In Case You Missed It

David Jones recently published an article at the Intersect Project website titled: “Jesus, Paul and Beyond: Work Is Everywhere in the Bible.” Dr. Jones writes:

Work: Few of us are fond of the concept. The terms “work” and “labor” don’t usually prompt us to smile. Conversely, everyone likes the weekend. TGIF, right? So why do we like the weekend? Because we don’t have to go to work! And when the alarm goes off on Monday morning, we wish it were still the weekend. But is this perspective biblical? Is it inherently satisfying? Might there be some redeeming quality to work? Let’s take a closer look.


Bible scholars tell us the concept of work is mentioned, explicitly or implicitly, more than 800 times in Scripture. I have not attempted to track down and catalog all of these references, but this statistic seems reasonable to me. Consider just a few of the examples and general teachings on work that stand out as you read through the Bible.


Bruce Ashford recently shared a post at his personal blog discussing why Christians should freely participate in Thanksgiving and Black Friday.

Each year, any number of Christian writers and preachers extol the virtues of the Thanksgiving holiday, while lamenting the vices of its Black Friday successor. They equate Thanksgiving with gratitude and Black Friday with greed. They encourage Americans to participate in Thanksgiving and boycott Black Friday.


But that is not quite right. Christian should freely participate in both Thanksgiving and Black Friday.


Nathaniel Williams posted at the Intersect Project website asking: “After 2016, can we even be thankful anymore?” Nathaniel writes:

In a few weeks, 2016 will mercifully end.


This year’s been a doozy. Terror attacks. Zika. Police shootings. Racial tension. Syria. Floods. Fires. The deaths of David Bowie, Prince, Merle Haggard, Muhammed Ali, Harper Lee, Gene Wilder, Elie Wiesel, Leonard Cohen, Gwen Ifill and countless other talented men and women. Even Hollywood produced a disappointing crop of summer films.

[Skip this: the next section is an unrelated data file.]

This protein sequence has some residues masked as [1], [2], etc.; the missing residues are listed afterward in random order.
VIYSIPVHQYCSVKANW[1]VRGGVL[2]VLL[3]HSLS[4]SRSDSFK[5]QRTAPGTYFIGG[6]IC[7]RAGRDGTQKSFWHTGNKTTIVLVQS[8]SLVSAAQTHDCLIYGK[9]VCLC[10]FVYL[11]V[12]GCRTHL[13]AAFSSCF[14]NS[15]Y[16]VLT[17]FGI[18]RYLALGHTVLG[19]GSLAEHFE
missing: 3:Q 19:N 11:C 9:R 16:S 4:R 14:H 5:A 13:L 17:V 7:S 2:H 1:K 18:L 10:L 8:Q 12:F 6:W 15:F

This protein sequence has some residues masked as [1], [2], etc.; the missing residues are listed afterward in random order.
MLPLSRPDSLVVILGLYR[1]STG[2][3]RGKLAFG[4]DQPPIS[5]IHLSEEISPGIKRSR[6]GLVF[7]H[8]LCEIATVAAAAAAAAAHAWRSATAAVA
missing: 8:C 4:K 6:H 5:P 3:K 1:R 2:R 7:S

And then there was the most outlandish Presidential election in our lifetimes — a contest between a man accused of bullying and a woman investigated by the FBI. The candidates’ embarrassing rhetoric was only eclipsed by that of their followers, who filled public spaces with anger, name-calling and vitriol.


This year has been so bad that Richard Clark of Christianity Today dubbed it “the year of living hopelessly.” Chris Rock famously Tweeted (in June, no less), “I wish this year would stop already it’s just [too] much.”


Nevertheless, we will all soon gather around Thanksgiving tables. We’ll be prompted to share what we’re grateful for. So we have to ask the question: After 2016, can we even be thankful anymore?


Dr. Joe McKeever recently shared some advice for those who are planning to go into the ministry.

You say the Lord has called you into His work. You’re still young and you’re excited, although with a proper amount of fear and uncertainty on what all this means.


You’re normal.  Been there, felt that.


We might have cause to worry if the living God touched your life and redirected it into His service and you picked yourself up and went on as though nothing had happened.  Amos said, “I was gathering sycamore fruit, and the Lord God called me.”  He said, “The lion roars and you will fear. God calls and you will prophesy.”